* Michael Tomasky keeps up the drumbeat: Yes, there’s something different and unprecedented about the radicalism of today’s GOP, and yes, it has effectively ceased to be a normal opposition party.
* Dems blast the RNC over that video blaming Obama for the failure of the gun bill with footage showing a grieving Newtown mother. The tactic of hitting Obama for failing to overcome GOP obstructionism is only the latest sign that Tomasky is right.
* E.J. Dionne calls on Obama to use his executive power and bully pulpit more forcefully in service of what he can accomplish, which one can certainly demand while also dismissing the Green Lanternite critique of Obama as the nonsense it is.
* Jonathan Capehart recaps the history of GOP obstructionism during Obama’s first term, which again was planned before Obama even took office. It’s a history the Green Lanternites simply refuse to reckon with.
* David Dayen offers an extensive and nuanced critique of the Obama administration’s strategy in nominating Mel Watt to oversee Fannie and Freddie, and argues that liberals are letting the administration off the hook for its failure to fix the foreclosure crisis.
* The robofirm Public Policy Polling finds new evidence that voting for Manchin-Toomey could actually help senators Mary Landrieu and Kay Hagan in 2014, as expanded background checks are overwhelmingly popular in their states.
In case you forgot, both those senators who voted Yes represent red states — and they have yet to experience immediate political immolation.
* More key context on the above polling, from Michael Keller:
On the flip side, as we showed here on Tuesday, approval ratings for several senators in both parties who voted against the measure — ultimately defeating it — have taken a noticeable dip. Kelly Ayotte, Mark Begich were among the most bruised, according to the numbers.
* It’s good to hear Obama saying this about expanded background checks:
“This was just the first round,” Obama told reporters at a joint press conference in Mexico. “I believe we’ll eventually get that done. We’ll keep on trying.”
Though there are no immediate plans for a new Senate vote, it’s crucial that Obama signal that he will keep prodding Congress to revisit the issue. The history tells us that it always comes up again and that passing such reforms takes a good long time.
* Rhode Island has officially legalized marriage equality. That makes New England the first region in the country where gay marriage is legal everywhere.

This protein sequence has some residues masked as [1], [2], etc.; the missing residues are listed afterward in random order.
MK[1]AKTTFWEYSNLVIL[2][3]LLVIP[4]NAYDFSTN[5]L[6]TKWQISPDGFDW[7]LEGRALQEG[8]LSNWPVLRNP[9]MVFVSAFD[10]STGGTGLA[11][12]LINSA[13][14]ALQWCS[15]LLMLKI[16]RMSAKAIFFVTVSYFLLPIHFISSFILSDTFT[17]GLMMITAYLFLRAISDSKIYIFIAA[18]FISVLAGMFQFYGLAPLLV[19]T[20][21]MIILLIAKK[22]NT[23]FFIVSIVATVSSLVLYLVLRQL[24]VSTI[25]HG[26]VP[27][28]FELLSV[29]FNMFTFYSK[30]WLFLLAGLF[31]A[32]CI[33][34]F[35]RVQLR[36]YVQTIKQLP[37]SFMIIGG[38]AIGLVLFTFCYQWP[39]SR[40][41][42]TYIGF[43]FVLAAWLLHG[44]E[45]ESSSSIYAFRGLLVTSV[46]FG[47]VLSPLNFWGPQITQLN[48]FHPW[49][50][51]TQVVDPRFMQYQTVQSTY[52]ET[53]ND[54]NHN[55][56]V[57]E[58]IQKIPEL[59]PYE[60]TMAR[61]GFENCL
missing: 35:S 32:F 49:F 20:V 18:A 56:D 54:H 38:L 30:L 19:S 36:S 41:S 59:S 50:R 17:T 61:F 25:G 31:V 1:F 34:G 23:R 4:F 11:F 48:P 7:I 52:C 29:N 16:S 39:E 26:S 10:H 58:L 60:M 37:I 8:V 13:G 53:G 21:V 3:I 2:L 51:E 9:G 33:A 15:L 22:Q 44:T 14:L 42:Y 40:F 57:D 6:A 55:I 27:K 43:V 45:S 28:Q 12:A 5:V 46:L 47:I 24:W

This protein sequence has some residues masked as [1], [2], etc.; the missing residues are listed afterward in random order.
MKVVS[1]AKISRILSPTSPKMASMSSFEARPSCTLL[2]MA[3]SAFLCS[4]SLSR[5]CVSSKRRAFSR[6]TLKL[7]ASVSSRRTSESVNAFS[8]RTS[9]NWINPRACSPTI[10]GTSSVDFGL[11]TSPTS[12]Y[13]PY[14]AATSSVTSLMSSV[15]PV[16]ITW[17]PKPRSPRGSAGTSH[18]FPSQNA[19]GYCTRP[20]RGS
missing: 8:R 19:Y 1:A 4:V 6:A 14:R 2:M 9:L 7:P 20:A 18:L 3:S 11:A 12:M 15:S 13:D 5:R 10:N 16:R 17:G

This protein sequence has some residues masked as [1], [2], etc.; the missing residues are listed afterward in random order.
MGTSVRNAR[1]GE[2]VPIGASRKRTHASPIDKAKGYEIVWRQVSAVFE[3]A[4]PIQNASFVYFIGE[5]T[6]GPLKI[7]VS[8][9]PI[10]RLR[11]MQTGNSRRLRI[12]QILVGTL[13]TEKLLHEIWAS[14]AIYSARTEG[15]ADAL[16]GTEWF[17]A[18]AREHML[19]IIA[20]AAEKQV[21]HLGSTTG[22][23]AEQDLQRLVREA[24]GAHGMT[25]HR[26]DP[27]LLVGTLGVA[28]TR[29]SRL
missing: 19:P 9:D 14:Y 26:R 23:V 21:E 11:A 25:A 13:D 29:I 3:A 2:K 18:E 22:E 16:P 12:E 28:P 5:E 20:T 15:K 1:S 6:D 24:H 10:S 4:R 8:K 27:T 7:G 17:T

Somehow, conservatives think this is a big win for their opposition to universal health insurance. Why? What it suggests is that the health benefits of ANY kind of health insurance are somewhat hard to identify over a two year period; so, are you about to give up your own insurance, or is your best bet that having that insurance is still a very good idea? And the financial benefits are a big part of that! Since you are going to treat your illnesses, better not to bankrupt yourself in the process, right?
* Dems lost a lot of leverage by caving on FAA delays. Jonathan Bernstein provides Dems with a roadmap for what remains of the sequester fight, and urges them to force Republicans to deal with specific programs Democrats want refunded.
* Much has been made of polling showing middling approval of Obama despite solid to overwhelming support for his policies. I think Andrew Rosenthal is right to argue that this probably reflects general disappointment with his failure to realize them.
I doubt there’s been an outbreak of Green Lanternism among the public, in which Americans blame him for failing to prevail over Congress; many polls show more blame directed at the GOP for the ongoing stalemate.
* The New Hampshire Union Leader rages at a Newtown family member for having the temerity to confront Kelly Ayotte over her vote against Toomey-Manchin. (link fixed)
* And Ayotte lies to her constituents, claiming Toomey-Manchin could lead to a federal gun registry. In reality, Toomey-Manchin strengthens protections against the registry Ayotte claims to fear.